One of the significant accomplishments in New York this year has been creation of the Regional Economic Development Councils.
The process helped 10 regions across the state to create regional plans and identify transformative projects that will lead to private sector job growth. The plans were submitted earlier this month, and while we wait to see which plans will win funding, we’re turning our attention to make the job creation conditions even better for all business by reforming the regulatory environment.
Our suggestions fall into two major buckets: speeding up approvals for economic development projects and improving the overall regulatory environment.
In the first category, we’re seeking changes to the State Environmental Quality Review (SEQR) Act. We’d like to see definitive timelines and deadlines established for the review process so that projects can get the go-ahead sooner, allowing faster job creation. As part of this, we want to limit the ability of the state Historic Preservation Office to only request archeological surveys for projects that exceed 25 acres. And we’d like to do more to encourage use of the Design Build method of planning to expedite project timelines.
The second category is more complicated and cuts across more programs.
On the list, we must encourage the use of Public Private Partnerships (P3) to facilitate improvements in the infrastructure of New York by passing S.5445/A.8487 – an act to amend the transportation law, the executive law and the public authorities law, in relation to authorizing innovative infrastructure development.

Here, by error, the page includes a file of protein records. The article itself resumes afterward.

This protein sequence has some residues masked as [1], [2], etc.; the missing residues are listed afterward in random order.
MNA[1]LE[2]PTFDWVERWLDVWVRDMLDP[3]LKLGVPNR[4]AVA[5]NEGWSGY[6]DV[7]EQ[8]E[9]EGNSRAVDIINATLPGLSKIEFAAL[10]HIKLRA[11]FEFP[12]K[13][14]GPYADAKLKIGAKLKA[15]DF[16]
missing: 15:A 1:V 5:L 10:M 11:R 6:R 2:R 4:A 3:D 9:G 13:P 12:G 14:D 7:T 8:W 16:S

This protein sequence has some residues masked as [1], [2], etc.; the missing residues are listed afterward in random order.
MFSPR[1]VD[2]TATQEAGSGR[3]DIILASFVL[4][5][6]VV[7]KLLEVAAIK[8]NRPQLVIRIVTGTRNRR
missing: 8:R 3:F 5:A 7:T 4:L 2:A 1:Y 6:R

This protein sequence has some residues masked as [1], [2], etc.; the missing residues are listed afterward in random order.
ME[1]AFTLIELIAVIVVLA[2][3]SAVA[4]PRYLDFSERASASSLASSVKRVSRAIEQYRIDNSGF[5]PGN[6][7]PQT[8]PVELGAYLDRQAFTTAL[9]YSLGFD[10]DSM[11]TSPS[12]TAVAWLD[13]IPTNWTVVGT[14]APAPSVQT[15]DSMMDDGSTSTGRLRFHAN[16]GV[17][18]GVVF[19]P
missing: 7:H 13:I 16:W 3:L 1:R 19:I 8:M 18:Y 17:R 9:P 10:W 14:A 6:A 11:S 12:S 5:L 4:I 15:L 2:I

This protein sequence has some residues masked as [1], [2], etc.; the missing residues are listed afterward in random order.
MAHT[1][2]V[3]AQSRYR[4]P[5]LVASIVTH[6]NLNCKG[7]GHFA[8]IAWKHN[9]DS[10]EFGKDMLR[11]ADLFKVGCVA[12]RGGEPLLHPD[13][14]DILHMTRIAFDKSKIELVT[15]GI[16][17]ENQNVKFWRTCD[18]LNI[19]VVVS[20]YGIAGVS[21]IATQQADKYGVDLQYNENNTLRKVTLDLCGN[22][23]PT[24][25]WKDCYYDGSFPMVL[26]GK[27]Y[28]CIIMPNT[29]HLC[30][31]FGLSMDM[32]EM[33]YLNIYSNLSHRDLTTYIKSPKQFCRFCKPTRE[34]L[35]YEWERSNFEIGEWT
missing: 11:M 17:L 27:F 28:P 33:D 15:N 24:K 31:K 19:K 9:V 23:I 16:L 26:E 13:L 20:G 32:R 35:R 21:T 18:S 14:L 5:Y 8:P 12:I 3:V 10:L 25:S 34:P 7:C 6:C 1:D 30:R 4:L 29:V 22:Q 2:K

Second, we must find ways to lower energy costs. We’re calling for the state to allow the Article 18A surcharge on energy to expire, phase out the Systems Benefit Charge and encourage improvements in the utilities’ infrastructures and grids.
Another way to lower costs in this state would be to allow SUNY and CUNY institutions systems to lease space to private companies, a move that would encourage more partnerships.
On the subject of Medicaid, we’re calling for a $250,000 cap on medical malpractice claims. As of 2006, 32 states have already passed some form of medical malpractice caps.
And we believe it is vitally important to obtain unified support from across the state for any federally funded projects that will enhance private sector job creation.
The tax cap is moving New York into a brave, new world, one that will allow our state to prosper and grow. Let’s build on this important first step by enacting the business mandate and regulation relief that will make it all work.